IN THE GARDEN: Gardening for wildlife
Concerned with the decrease of pollinators and amphibians, The National Garden Clubs reached out to their regions in a special two-year, (2017-19) presidential campaign called “Service in Action.” This project focuses on increasing awareness of the seriousness of the demise of pollinators and amphibians, in an attempt to encourage conservation and protection of these garden partners. We are asked to consider how, “the first bio indicators, amphibians and pollinators, by their presence, abundance or lack of, reveal the health of the surrounding ecosystems.”
Populations of amphibians have declined dramatically around the world. Sensitive to environmental changes, it is thought that possible causes include the intensified predation by introduced fish and non-native frogs, damage to immune systems from use of pesticides and other pollutants, UV-B radiation, disease, and habitat destruction.
A call to action is needed by gardeners close to the soil to garden for wildlife. By committing to gardening for wildlife, you can encourage a habitat to attract pollinators, amphibians and other beautiful wildlife to a safe zone to live and flourish.
Sustainable wildlife habitat can be established in backyards, community gardens, apartment balconies, school grounds, churches, senior centers and commercial buildings. The possibilities are endless, really, and gardeners are in a perfect position to help. By providing cover, water and food for wildlife, you provide shelter for them to raise their young and thrive. We can also encourage our neighbors and friends to do the same by modeling a friendly backyard habitat.
Alaska has only a small number of amphibians due to our climate. In the Southeast portion of Alaska, Ambystoma marodactylum, a long-toed Salamander and Ambystoma gracile, a northwestern salamander, can be found. We have one true toad, Bufo boreas or Western Toad, which can be found in parts of Southcentral and Southeast Alaska. In the last category of amphibians are two species of frogs called the Rana luteiventris, Columbia Spotted frog in Southeast, and Rana sylvantica, or Wood frog as it is known. The Wood frog has been found in Southeast, Southwest, Southcentral, Western and Central Alaska.
In Alaska, amphibians are managed and protected by the Alaska Department of Fish and Game under statute 16.05.030 in the legal definition of “Fish.” Fish and Game share our concern and the department has an ongoing volunteer Alaska Wood frog monitoring program. This program is designed to assess the current status of the Wood frog in Southcentral and Interior Alaska. If anyone is interested in participating, there are monitoring forms that suggest locations where documenting the presence of the Wood frogs would be helpful. Visit adfg.alaska.gov/index.cfm?adfg=citizenscience.woodfrog to help.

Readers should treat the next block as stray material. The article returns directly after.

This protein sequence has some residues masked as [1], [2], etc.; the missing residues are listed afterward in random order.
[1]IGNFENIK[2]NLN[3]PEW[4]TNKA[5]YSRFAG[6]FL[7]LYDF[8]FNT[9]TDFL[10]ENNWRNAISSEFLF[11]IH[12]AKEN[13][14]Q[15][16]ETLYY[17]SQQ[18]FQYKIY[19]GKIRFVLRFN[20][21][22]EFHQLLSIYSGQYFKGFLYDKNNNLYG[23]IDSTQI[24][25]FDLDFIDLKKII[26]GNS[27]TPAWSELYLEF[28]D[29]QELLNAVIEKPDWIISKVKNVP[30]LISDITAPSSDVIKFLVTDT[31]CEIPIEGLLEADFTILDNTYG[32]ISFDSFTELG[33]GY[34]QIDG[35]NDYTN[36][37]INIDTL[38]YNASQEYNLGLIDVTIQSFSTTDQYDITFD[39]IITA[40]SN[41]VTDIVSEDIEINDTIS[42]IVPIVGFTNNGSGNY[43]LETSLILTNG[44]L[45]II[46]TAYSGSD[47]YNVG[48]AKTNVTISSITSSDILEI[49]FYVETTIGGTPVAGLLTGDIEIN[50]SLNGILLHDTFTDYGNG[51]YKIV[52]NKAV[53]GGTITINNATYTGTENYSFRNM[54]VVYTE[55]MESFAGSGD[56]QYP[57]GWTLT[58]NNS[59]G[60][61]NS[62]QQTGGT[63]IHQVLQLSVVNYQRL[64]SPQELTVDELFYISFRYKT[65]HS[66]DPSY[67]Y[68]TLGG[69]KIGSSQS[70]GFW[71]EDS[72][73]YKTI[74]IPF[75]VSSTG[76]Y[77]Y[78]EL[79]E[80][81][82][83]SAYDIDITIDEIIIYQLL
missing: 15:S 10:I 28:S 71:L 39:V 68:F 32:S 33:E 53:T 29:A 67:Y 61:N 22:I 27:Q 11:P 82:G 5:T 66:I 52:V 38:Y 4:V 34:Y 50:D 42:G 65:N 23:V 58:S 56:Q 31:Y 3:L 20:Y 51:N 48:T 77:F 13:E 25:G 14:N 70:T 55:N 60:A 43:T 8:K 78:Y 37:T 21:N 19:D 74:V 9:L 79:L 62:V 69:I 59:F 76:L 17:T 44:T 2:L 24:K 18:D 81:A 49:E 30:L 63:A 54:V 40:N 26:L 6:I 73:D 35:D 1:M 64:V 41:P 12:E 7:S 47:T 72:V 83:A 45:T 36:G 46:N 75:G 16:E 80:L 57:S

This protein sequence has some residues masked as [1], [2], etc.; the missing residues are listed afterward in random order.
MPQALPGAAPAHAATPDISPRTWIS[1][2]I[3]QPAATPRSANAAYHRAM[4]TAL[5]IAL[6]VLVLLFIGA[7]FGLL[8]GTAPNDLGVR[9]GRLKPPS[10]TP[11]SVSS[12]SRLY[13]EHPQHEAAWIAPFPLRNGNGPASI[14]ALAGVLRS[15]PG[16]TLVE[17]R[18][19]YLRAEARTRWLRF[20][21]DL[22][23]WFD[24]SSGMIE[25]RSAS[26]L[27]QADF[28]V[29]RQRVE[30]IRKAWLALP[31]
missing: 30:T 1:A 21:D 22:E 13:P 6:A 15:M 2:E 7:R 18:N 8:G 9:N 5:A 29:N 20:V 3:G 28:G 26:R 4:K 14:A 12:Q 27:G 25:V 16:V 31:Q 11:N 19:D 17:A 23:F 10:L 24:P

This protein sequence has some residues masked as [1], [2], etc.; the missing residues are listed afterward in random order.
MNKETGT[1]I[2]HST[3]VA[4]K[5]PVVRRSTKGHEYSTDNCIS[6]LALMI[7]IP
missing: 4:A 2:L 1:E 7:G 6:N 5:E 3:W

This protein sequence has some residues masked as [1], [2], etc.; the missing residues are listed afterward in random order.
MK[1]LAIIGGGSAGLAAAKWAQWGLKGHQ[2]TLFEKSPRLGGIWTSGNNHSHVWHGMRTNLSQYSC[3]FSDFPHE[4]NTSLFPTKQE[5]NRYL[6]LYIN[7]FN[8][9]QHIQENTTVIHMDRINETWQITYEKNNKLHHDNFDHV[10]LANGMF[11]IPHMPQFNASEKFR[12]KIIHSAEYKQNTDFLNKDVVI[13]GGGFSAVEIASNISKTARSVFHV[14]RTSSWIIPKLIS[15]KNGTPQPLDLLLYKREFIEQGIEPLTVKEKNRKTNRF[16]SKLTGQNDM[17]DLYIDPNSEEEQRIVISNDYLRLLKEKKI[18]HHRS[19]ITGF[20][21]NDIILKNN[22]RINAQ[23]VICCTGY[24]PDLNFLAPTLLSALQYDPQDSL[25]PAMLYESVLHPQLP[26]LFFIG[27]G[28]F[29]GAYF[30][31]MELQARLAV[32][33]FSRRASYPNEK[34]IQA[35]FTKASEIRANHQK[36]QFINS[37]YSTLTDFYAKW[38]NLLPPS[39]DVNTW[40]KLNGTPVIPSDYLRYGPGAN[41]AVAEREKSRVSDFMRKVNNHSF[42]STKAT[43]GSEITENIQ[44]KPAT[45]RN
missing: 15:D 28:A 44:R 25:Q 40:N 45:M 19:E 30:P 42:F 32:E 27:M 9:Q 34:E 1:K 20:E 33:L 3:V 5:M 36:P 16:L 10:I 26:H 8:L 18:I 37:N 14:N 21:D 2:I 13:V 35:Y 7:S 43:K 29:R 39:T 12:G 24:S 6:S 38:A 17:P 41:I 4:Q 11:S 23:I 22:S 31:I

Since habitat loss is considered to be one of the top causes of pollinator and amphibian decline, we have a lot at stake. It is said that roughly 75 percent of all flowering plant production on Earth is dependent on pollinators; making them responsible for one in every three bites of food we eat.
Whether you are a farmer of many acres, a gardener with a small lot, or own a large tract of land, you can increase the number of pollinators in your area by your choices of plants and flowers that provide essential habitat, food and shelter to encourage their existence. Choose nectar and pollen-rich plants like wildflowers, perennials and a succession of blooming annuals in your garden. Every spring my bees and butterflies just show up and I am amazed that they live through the cold and wonder where they winter over. Artificial nesting boxes can also help increase the population of pollinators in your yard. You can drill half-inch holes in wooden blocks to encourage bee nesting. Bat boxes can be made to encourage a place for bats to nest and raise their young. A downed tree can be a place for pollinators to nest.
Bees, birds and butterflies also need water. A water feature, birdbath, or a catch basin for rain is very important for these little creatures during dry times
I was unaware of the severity in the decrease of pollinators and amphibians and how they affect our lives. I have taken for granted that they just show up and do their thing. In the future, my plan is to be a gardener that is considerate of these little partners in the garden and consider how my actions affect them.
Chris Wood is a certified master gardener from Eagle River who is president of the Greater Eagle River Garden Club and Alaska Garden Clubs. For questions or column ideas, write to her at firstname.lastname@example.org